Meanwhile, in other news, the Institute for Supply Management, a trade group, reported yesterday that manufacturing had picked up speed in August, with that key survey registering a reading of 61.3--well above the 50.0 tally that separates a growing from a contracting industrial sector. In all, the survey result surpassed the July tally of 58.1; it also was nicely higher than expectations of 57.5. Helping this category to the solid September showing were strong gains in the following individual areas: new orders, production, employment, supplier deliveries, and backlogs. However, price growth, albeit still strong, slowed its advance last month.
The market appeared to firm up after this release, with the Dow's deficit easing to fewer than 50 points, for a time, as the morning wound down. However, these was a pickup in selling as the noon hour arrived, with the Dow's deficit swelling to near 100 points again, as Treasury yields edged up past 2.90% on the 10-year note. As for individual stocks, NIKE (NKE – Free NIKE Stock Report) and Verizon (VZ – Free Verizon Stock Report) remained the largest-percentage losers on the blue-chip composite as the afternoon got under way. However, the market did not stay down there for very long, and as we moved further into the afternoon, a second rally took hold, with the Dow the big beneficiary.
This shaky showing followed the best August for the stock market in four years. As for September, it has been the worst month for the Dow in well over half a century, even though some of the more celebrated short-term setbacks have occurred in October. In all, the Dow, the S&P 500, and the NASDAQ have fallen by anywhere from 0.5%-0.7% during September over the past 50 years, or so. Still, despite the historical weakness for this month, the market managed to head toward the breakeven mark as we moved into the middle of the afternoon.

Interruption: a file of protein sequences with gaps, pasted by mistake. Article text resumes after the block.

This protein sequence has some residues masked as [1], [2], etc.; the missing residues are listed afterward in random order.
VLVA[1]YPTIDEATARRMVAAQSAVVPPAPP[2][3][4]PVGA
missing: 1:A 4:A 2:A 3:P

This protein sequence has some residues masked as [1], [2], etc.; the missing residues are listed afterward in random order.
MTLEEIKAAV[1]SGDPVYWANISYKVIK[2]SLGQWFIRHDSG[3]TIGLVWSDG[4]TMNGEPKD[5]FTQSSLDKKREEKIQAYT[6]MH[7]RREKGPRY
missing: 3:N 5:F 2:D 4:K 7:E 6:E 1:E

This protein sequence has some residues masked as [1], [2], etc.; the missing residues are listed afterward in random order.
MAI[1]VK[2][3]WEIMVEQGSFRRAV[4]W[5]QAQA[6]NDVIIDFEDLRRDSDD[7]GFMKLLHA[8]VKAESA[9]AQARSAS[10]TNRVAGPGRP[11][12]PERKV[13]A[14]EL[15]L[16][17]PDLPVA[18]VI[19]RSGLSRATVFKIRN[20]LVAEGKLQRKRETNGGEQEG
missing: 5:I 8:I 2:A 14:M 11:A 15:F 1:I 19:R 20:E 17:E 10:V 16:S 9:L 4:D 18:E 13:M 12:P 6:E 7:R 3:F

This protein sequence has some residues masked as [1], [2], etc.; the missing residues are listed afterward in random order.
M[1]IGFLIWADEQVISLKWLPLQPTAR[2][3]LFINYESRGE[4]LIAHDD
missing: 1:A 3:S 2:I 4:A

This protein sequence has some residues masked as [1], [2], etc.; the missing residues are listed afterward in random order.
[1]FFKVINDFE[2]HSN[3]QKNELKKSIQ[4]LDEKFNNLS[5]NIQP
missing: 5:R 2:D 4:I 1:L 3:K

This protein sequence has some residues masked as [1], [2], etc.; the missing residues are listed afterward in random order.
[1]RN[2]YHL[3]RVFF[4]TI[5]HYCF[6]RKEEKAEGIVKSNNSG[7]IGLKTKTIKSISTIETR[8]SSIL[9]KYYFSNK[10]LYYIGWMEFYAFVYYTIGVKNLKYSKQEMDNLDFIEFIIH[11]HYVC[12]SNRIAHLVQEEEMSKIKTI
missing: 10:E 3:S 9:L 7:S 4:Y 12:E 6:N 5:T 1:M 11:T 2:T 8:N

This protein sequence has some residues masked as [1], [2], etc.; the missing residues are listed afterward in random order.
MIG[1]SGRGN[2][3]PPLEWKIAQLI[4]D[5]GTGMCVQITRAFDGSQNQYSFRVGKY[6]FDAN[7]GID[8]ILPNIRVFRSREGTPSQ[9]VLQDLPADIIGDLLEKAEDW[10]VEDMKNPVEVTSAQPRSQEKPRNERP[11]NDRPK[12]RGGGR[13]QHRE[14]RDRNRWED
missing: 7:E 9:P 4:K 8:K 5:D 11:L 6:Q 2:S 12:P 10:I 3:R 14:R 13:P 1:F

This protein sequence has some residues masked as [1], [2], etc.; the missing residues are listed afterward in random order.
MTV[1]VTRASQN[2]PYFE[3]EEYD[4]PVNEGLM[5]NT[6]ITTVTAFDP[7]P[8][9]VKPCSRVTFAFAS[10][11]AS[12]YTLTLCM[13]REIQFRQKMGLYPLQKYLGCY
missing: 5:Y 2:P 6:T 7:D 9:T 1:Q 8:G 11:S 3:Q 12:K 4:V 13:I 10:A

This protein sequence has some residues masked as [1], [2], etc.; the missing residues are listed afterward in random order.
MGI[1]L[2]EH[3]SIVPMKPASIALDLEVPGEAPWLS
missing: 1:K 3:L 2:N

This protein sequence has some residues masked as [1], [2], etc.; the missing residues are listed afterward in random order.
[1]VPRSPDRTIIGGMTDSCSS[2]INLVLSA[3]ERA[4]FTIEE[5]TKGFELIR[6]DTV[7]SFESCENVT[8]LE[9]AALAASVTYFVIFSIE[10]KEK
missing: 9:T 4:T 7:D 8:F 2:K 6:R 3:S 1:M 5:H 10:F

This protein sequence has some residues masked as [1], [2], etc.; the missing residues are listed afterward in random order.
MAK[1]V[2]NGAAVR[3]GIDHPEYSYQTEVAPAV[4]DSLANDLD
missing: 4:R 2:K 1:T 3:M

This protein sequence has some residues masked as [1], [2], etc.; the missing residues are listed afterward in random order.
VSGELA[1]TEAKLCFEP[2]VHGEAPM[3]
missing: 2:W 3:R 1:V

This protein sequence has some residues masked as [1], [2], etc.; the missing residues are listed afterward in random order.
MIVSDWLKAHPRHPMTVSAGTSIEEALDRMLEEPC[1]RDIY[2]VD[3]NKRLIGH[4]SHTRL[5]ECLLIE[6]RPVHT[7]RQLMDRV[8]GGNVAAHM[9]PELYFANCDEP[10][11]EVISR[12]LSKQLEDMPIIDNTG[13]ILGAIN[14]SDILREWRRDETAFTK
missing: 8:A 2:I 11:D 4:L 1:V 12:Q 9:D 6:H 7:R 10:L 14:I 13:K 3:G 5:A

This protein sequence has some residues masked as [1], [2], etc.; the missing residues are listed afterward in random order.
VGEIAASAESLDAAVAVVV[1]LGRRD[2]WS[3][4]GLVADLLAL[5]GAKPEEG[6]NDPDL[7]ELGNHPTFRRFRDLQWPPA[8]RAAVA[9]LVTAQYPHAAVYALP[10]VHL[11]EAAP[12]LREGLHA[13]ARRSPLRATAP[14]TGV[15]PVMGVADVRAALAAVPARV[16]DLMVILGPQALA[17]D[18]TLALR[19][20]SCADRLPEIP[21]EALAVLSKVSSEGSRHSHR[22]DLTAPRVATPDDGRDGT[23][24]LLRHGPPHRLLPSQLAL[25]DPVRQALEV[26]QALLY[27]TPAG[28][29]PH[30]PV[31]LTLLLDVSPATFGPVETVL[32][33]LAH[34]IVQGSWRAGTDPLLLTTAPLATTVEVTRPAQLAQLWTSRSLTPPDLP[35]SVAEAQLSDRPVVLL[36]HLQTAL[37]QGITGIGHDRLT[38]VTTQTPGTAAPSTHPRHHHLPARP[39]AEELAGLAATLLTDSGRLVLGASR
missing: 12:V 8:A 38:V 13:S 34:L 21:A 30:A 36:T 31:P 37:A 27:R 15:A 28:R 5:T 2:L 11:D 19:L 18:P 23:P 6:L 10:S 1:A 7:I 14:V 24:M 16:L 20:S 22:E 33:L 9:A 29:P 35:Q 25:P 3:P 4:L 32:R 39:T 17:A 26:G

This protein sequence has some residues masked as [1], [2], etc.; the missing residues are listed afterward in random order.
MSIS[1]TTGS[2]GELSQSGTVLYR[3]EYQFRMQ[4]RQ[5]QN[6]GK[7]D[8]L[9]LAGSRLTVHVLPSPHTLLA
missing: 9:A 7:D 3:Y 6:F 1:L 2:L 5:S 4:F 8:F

Breaking things down, was the fact that even as the averages came back, the various sectors were still down, for the most part, with the basic materials group the weakest sector by far. All told, the late afternoon saw eight of the 10 groups falter, even as the Dow entered the plus column briefly, while losing stocks held a formidable lead on the Big Board at that time. The market would then fail to turn positive into the close, although the final tallies, which featured across-the-board losses, would be much less bearish than the midday tallies. On point, the Dow would fall by just 12 points.
Now, a new day begins, and after yesterday's mildly bearish start to the month, we see that the major indexes were lower in Asia overnight, while in Europe, the leading bourses are trending downward, as well, on widening trade concerns. Also, oil, a gainer yesterday, is moving notably lower so far this morning; Treasury note yields, which ticked higher yesterday, are now fairly flat; and the U.S. equity futures are showing early losses of some note. Much of the rest of the day, we sense will be taken up with trade news and car sales. Tomorrow, we will get data on non-manufacturing activity, and Friday is scheduled to see the release of August employment figures. As always, stay tuned. - Harvey S. Katz, CFA